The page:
Tag: supply of labour

With Christmas approaching, sales will once again begin to rise and cards will be written. Mail services will be at their busiest as we post millions of cards and parcels every day. But, the question is: will they arrive? Workers in the supply chain at Royal Mail have voted to strike over pay.

Since the part privatisation of Royal Mail, many criticisms have emerged, ranging from the price at which shares were sold, the efficiency of the Royal Mail, suggestions of varying prices for delivery depending on location, and now over pay. As with any labour market, there is a demand and a supply of workers and the intersection of these curves creates our equilibrium wage. If the wage is forced up above the equilibrium wage by the actions of trade unions, then there is the potential for unemployment to be created.

The Communications Workers Union (CWU) feels that their pay is insufficient. Dave Ward, Deputy General Secretary of CWU said:

“Thanks entirely to the unreasonable attitude of Post Office management, a pre-Christmas national strike is looking inevitable…The workforce has made a major contribution to the company’s success and have every right to their fair share.”

However, the head of the supply chain at Royal Mail has responded to the threats of strike, referring to the 5% pay rise promised to its workers over the next three years, saying:

“We are undertaking the biggest modernisation programme in UK retail history to ensure we become commercially viable and reduce our reliance on public money…We urge the CWU to reconsider their unrealistic demands and discuss an affordable pay deal rather than call strike action which can only cost our people money.”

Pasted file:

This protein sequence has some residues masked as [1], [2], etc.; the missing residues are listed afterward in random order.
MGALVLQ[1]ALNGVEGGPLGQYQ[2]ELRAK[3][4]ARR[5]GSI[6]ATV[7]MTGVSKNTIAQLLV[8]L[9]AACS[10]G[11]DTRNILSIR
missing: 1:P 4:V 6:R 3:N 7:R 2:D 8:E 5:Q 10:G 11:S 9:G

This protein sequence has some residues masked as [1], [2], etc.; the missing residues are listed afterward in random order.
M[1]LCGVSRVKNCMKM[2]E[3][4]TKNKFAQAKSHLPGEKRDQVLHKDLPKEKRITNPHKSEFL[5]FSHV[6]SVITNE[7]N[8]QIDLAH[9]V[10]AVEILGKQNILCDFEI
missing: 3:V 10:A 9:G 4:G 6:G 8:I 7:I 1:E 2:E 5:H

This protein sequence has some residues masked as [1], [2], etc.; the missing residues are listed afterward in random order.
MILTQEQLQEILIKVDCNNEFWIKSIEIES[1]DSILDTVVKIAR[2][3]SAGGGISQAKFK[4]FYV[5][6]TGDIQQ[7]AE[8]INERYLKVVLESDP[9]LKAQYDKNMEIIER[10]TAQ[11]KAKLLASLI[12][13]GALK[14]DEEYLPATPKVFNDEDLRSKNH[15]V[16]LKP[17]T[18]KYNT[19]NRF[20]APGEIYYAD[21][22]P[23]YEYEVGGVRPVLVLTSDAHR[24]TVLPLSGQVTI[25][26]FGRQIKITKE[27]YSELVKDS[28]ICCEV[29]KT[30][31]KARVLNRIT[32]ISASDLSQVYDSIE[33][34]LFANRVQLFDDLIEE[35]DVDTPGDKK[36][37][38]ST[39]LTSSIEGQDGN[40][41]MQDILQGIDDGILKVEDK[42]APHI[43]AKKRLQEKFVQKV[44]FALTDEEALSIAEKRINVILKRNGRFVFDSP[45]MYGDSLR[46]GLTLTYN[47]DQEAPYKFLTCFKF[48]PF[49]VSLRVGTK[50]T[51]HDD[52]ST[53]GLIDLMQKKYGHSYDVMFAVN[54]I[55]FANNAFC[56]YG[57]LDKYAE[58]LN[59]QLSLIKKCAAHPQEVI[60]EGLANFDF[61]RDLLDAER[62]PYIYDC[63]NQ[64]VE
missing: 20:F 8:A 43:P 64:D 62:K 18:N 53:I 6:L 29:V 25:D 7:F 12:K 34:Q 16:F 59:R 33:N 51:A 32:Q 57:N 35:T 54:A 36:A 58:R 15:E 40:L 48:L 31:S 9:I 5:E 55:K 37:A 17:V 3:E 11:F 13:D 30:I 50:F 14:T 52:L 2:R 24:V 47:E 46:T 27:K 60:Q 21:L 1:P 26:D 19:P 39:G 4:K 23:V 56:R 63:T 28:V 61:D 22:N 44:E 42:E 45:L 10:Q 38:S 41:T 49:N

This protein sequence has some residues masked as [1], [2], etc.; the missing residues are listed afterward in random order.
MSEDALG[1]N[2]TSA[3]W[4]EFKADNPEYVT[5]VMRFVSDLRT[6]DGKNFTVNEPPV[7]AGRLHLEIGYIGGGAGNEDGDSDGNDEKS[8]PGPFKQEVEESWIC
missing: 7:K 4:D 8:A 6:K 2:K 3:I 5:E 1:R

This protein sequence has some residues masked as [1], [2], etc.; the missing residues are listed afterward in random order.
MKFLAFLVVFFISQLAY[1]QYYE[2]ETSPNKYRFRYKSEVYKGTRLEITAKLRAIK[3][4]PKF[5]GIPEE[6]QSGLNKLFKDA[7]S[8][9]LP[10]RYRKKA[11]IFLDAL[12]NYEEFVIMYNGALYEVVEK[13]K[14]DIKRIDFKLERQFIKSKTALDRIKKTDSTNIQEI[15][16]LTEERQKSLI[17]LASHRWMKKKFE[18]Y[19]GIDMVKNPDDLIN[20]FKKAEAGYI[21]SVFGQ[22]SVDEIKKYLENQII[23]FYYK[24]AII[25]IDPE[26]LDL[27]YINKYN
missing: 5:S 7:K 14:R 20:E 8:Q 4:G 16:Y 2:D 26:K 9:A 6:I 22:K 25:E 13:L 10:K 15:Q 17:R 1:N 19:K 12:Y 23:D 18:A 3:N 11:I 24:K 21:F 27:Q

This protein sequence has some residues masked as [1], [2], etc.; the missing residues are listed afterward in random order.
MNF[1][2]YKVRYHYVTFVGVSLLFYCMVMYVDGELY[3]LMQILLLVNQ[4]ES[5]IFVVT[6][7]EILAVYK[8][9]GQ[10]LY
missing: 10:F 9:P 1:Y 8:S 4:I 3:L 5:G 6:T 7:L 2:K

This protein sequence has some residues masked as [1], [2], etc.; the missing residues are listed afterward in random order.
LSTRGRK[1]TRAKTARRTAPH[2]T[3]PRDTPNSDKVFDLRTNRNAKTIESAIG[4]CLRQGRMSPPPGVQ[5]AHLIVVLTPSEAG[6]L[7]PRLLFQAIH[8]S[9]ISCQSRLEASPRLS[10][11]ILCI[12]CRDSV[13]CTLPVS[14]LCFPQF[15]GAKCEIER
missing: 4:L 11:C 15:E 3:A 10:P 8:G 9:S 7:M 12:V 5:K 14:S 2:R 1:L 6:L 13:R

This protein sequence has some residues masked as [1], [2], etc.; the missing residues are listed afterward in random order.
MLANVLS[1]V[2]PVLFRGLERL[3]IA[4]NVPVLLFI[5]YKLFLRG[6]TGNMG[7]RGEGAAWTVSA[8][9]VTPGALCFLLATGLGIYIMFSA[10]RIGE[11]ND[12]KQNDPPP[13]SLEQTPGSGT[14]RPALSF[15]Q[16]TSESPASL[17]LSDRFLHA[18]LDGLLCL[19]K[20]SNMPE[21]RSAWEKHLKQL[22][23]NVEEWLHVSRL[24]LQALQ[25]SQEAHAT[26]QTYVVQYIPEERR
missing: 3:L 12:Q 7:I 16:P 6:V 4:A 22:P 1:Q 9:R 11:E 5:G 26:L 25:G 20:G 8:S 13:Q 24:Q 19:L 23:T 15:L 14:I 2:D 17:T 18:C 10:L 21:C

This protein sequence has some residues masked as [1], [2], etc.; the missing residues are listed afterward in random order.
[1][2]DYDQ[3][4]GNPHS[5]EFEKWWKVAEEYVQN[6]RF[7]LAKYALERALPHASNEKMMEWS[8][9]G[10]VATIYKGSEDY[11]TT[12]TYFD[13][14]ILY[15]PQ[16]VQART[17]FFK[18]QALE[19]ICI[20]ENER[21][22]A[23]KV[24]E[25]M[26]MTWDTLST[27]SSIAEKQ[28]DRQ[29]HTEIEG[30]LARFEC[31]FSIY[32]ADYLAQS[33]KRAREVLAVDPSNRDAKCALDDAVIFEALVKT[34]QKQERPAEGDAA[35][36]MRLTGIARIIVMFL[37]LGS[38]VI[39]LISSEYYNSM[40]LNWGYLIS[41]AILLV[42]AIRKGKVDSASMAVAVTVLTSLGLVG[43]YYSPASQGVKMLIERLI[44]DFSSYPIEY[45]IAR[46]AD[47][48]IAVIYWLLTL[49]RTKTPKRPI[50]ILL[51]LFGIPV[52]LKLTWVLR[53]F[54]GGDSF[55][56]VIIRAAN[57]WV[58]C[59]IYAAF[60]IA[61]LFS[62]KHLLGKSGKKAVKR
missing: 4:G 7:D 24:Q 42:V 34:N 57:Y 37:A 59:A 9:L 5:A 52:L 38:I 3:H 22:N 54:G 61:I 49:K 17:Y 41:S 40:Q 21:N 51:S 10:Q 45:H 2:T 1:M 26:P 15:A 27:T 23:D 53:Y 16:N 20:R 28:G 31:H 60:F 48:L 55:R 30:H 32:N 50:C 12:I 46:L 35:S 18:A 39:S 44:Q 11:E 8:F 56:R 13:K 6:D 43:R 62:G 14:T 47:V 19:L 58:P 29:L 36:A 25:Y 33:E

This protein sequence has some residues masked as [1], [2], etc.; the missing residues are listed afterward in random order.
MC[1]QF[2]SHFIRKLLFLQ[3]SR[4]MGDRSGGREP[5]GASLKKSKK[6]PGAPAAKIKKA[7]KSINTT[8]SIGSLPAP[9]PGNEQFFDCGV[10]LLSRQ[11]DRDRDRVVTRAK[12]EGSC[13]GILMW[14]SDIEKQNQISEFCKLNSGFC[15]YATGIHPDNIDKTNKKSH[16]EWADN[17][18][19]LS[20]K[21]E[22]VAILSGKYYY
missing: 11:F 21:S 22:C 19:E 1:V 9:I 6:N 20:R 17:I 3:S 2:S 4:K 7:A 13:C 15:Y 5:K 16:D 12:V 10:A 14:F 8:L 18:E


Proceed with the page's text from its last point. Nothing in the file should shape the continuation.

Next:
The row over pay is not the only way that job losses could emerge. A major criticism levelled at the Royal Mail is its lack of efficiency, especially in terms of cost reductions and work flexibility. The Royal Mail has become increasingly concerned by competition, especially as its low-cost competitors can choose to whom they deliver. Those living in built up areas receive mail, but for those living in more rural areas, some of Royal Mail’s competitors will not deliver there, because of the higher costs. Royal Mail does not have this luxury and hence must deliver to loss-making places. Royal Mail says that this is creating unfair pressure to its business and is calling for these competitors to be forced to deliver to rural areas and small businesses. However, one such company, Whistl, has said that the figures from Royal Mail suggest that ‘productivity is not a sufficiently high enough management priority.

If the strike does go ahead in the build up to Christmas, then the management priorities of Royal Mail will certainly be under scrutiny. The following articles consider the current situation.